Heidelberg University’s National Center for Water Quality Research has received a $590,000 grant from the USDA to focus on reducing the phosphorus entering into Lake Erie from agricultural fields.
USDA’s Conservation Innovation Grants are aimed at creative problem solving, said Michelle Lohstroh, acting NRCS state conservationist in Ohio.
“Reducing harmful algal blooms by reducing their food source, phosphorus, requires that kind of thinking because we’re still trying to understand exactly what’s happening,” Lohstroh said. “These grants are critical for developing and demonstrating conservation solutions that improve America’s farmland and natural resources. We’re glad Heidelberg University could help us in USDA’s effort to advance agriculture and improve water quality in the Great Lakes.
”Heidelberg’s proposal will build on the research and demonstration projects already under way to determine exactly how phosphorus gets into the lake. Last year, NRCS selected a $1 million CIG proposal from The Ohio State University for a project to develop a phosphorus index farmers can use to make decisions that will decrease the chance of phosphorus leaving their fields. Many of the researchers and conservation professionals are working on both projects, as well as other projects with the same objectives. This type of collaboration, sharing knowledge and experiences, accelerates discovery.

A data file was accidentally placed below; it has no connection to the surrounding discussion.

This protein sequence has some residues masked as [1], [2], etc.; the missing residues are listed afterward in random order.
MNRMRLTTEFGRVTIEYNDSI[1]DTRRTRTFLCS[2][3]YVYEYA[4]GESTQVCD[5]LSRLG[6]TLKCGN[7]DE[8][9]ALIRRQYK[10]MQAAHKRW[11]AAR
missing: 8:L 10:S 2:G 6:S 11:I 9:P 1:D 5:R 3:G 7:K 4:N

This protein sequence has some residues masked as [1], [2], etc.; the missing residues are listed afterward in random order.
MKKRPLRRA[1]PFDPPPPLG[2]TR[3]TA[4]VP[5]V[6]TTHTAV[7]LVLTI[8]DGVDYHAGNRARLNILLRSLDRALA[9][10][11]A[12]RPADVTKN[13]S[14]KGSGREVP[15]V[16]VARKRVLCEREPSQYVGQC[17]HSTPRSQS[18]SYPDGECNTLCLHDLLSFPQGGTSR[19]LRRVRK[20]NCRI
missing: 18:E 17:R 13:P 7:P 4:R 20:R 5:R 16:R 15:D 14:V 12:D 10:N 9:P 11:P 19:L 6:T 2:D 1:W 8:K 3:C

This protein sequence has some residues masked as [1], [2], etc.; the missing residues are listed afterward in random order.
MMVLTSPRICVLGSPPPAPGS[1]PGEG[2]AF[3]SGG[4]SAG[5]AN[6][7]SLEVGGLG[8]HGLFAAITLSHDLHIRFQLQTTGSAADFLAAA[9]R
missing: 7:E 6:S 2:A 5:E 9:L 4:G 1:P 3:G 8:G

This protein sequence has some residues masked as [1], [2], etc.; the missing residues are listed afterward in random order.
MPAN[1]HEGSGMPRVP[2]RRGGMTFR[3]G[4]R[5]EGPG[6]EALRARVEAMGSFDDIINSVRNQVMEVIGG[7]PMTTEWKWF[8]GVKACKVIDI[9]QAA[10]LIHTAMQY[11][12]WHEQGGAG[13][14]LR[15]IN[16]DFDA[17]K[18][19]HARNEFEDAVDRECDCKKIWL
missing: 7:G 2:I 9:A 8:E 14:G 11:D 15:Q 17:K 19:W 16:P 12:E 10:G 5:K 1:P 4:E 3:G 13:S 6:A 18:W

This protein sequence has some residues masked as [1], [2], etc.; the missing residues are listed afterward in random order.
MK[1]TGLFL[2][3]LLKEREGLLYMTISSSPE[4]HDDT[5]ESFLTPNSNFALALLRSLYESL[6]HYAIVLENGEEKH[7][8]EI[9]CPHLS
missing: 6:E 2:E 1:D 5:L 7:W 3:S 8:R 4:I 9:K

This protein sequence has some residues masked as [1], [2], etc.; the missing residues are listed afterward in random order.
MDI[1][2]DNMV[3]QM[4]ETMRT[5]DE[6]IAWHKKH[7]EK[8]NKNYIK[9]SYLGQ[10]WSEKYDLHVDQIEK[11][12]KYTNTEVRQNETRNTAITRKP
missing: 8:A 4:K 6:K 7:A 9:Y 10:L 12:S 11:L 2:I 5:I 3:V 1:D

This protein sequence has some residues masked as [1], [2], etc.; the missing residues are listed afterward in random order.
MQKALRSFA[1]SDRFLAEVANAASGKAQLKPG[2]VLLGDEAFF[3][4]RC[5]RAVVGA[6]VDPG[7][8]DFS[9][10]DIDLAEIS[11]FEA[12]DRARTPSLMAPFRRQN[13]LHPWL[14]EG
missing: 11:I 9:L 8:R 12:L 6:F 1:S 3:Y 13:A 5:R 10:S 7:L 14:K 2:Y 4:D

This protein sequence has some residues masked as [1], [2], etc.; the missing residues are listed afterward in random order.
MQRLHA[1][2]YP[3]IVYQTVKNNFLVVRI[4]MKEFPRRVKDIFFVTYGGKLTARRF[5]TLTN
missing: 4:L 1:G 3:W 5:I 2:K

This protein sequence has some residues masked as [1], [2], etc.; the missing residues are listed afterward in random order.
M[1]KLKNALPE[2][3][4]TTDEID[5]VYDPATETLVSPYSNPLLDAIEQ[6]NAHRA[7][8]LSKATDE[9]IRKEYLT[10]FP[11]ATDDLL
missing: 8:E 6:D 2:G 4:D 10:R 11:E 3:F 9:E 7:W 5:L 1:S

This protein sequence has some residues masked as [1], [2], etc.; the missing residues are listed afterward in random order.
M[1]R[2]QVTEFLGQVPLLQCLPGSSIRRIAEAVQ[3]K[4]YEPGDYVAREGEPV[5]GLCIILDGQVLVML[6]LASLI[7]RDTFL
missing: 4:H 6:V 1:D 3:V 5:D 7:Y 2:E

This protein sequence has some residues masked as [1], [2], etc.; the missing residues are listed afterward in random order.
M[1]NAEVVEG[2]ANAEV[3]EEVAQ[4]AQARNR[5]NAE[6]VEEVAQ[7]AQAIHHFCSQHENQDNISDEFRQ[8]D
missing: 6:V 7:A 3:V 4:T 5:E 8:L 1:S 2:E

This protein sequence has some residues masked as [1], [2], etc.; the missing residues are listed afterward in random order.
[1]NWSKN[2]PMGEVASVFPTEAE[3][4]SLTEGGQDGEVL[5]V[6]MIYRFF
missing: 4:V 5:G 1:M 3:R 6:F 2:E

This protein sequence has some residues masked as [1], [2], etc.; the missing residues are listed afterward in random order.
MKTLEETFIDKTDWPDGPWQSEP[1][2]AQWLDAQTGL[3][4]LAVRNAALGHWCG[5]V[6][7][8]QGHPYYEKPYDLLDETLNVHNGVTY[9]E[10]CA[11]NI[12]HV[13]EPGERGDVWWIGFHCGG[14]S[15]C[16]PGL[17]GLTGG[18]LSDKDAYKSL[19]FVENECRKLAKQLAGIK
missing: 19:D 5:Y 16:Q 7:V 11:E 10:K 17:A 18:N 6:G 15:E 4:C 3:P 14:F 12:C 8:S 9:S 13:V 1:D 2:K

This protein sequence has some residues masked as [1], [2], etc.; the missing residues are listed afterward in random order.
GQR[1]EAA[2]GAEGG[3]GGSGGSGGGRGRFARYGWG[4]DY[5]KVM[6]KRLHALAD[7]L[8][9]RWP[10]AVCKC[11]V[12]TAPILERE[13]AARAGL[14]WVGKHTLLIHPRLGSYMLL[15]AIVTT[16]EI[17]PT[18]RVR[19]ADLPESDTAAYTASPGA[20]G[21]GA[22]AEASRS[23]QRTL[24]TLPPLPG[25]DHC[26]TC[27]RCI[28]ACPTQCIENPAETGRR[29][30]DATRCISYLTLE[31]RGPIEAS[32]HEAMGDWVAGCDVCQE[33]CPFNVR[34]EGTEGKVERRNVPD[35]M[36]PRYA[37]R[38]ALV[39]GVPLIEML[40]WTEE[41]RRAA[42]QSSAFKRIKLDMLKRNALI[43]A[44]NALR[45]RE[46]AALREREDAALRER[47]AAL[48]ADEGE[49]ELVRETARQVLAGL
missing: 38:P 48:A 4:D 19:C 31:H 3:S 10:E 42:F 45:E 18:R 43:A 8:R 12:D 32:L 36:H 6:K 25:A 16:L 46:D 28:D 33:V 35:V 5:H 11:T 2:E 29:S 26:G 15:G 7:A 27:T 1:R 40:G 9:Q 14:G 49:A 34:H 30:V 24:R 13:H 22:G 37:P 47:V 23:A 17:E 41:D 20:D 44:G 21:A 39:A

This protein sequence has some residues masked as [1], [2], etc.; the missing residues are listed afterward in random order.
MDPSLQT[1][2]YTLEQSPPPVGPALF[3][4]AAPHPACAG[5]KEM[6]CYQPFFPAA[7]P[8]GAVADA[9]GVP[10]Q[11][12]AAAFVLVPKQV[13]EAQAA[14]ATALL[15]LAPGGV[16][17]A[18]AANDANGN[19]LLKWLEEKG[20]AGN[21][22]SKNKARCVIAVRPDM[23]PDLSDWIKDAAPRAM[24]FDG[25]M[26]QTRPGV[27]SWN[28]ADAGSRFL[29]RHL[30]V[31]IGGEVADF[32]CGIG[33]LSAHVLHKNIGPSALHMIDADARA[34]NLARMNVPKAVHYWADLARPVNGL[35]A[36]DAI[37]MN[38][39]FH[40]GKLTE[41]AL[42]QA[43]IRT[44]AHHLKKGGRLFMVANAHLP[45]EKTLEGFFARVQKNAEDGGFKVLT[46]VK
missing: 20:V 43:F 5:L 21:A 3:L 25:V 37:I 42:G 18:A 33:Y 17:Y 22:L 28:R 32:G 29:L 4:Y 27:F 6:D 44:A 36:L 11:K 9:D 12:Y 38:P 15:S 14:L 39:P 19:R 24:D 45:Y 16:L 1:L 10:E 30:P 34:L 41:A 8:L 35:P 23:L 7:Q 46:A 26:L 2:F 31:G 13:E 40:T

Heidelberg University’s water quality research center has a 35-year data set from water quality monitoring in the Sandusky Watershed where the project will take place. This rich data set and long history of collaborating with many groups towards the common goal of reducing nonpoint source pollutants in the Great Lakes gives them a solid platform for this new project. The other partners in this project, including area farmers, will help with edge-of-field water quality
monitoring, calibrating and refining environmental models to the Great Lakes region, and demonstrating the most effective best management practices for holding phosphorus in place.
The NRCS funds these grants through the Environmental Quality Incentives Program. Grantees must work with producers to develop and demonstrate the new technologies and approaches. At least 50 percent of the total cost of CIG projects must come from non-federal matching funds, including cash and in-kind contributions provided by the grant recipient.
Dr. Remegio Confesor, research scientist at the NCWQR, is the lead investigator for the grant and will oversee its implementation and progress.